Researchers from the Maternal Lifestyle Study, a prospective longitudinal multi-site study of prenatal cocaine and opiate exposure, investigated the association between intrauterine growth restriction (IUGR) status at birth among full-term infants, exposure to substance use during pregnancy, and risk of hypertension at six years of age. Of the 1,388 infants (600 cocaine exposed, 781 non-exposed, and seven indeterminate, matched by gestational age, race, and sex), enrolled in this study, 950 children (415 exposed, 535 non-exposed) completed the age six assessment, 891 had blood pressure data and of these, 516 were born at full term. One hundred and forty-four (28%) of the 516 children had a diagnosis of IUGR at birth. At six years of age, 93 (19%) of 516 children had hypertension, defined as either systolic or diastolic blood pressure higher than the 95th percentile for sex, age, and height. Of 144 children with IUGR, 35 (24%) had hypertension as compared with 58 (16%) of 372 children without IUGR. The study did not find any association with cocaine, opiate, marijuana, tobacco, or alcohol use during pregnancy and hypertension at 6 years of age. Twenty percent of cocaine-exposed children had hypertension as compared with 16% of nonexposed children. Intrauterine growth restriction status at birth was significantly associated with hypertension adjusting for site; maternal race, education, and tobacco, marijuana, alcohol, and cocaine use during pregnancy; and child's current body mass index. In term infants, IUGR is linked to risk of hypertension in early childhood, which may be a marker for adult cardiovascular disease. Shankaran, S., Das, A., Bauer, C.R., Bada, H., Lester, B., Wright, L., Higgins, R., and Poole, K. Fetal Origin of Childhood Disease: Intrauterine Growth Restriction in Term Infants and Risk for Hypertension at Age Six. Archives of Pediatrics and Adolescent Medicine, 160(9), pp. 977-981, 2006.

Perinatal HIV Infection, In Utero Substance Exposure and Cognitive Development in Young Children

Researchers from the Women and Infants transmission study examined the effect of HIV in combination with other health and social factors including in utero exposure to drugs on the development of cognitive abilities of children perinatally exposed to HIV and substances of abuse. Serial cognitive assessments were performed for 117 children who were infected vertically and 422 children (50% African American, 32% Hispanic, and 12% Caucasian) who were exposed to but not infected with HIV. Forty-one percent of the children were exposed to cocaine, heroin, or methadone in utero as measured by self-report and/or urine screen and 63% were exposed to alcohol, tobacco, or marijuana as measured by self-report. Repeated-measures analyses were used to evaluate the neurocognitive development of these children between the ages of three and seven years. Children with HIV/no Class C conditions were more likely to experience exposure to hard drugs during pregnancy than were children without HIV. (Class C refers to the CDC categorization of clinical conditions or symptoms of HIV infection considered severe including recurrent serious bacterial infections and encephalopathy). Children with HIV infection and class C status scored significantly lower in all domains of cognitive development, across all time points, than did those who were HIV infected without an AIDS-defining illness and those who were HIV exposed but not infected adjusting for presence of hard and soft substance exposure and other maternal factors during pregnancy and delivery, social demographic variables, test administration variables, and maternal and child disease stages. There were no significant differences between the two latter groups in General Cognitive Index or specific domain scores. Rates of change in cognitive development were parallel among all three groups over a period of four years. Factors that were associated consistently and significantly with lower mean scores were HIV status, number of times an examination had been completed previously, primary language, maternal education, and gender. No factors were related to rate of change of any mean domain score. An early AIDS-defining illness increased the risk of chronic static encephalopathy during the preschool and early school age years. Children with HIV infection but no class C event performed as well as non-infected children in measures of general cognitive ability. No significantly different profiles of strengths and weaknesses for verbal, perceptual-performance, quantitative, or memory functioning were observed among children with or without HIV infection. The authors recommend that future research include various environmental stressors in these children's lives including current parental drug use. Smith, R., Malee, K., Leighty, R., Brouwers, P., Mellins, C., Hittelman, J., Chase, C., Blasini, I., and the Women and Infants Transmission Study Group. Effects of Perinatal HIV Infection and Associated Risk Factors on Cognitive Development among Young Children. Pediatrics, 117(3), pp. 851-862, 2006.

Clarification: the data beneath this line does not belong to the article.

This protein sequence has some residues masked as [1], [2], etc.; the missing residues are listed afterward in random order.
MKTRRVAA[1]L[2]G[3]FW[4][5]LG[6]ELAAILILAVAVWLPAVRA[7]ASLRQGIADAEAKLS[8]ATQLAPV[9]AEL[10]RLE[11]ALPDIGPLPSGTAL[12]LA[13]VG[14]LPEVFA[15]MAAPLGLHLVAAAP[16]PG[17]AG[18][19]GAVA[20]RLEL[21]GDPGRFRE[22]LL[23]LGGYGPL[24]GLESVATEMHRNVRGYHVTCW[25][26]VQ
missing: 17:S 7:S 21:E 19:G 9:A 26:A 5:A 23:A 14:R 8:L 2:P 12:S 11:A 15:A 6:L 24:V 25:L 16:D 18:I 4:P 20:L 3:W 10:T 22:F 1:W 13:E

Prenatal Exposure to Cocaine and Childhood Exposure to Violence: Association with Friends' and Own Substance Use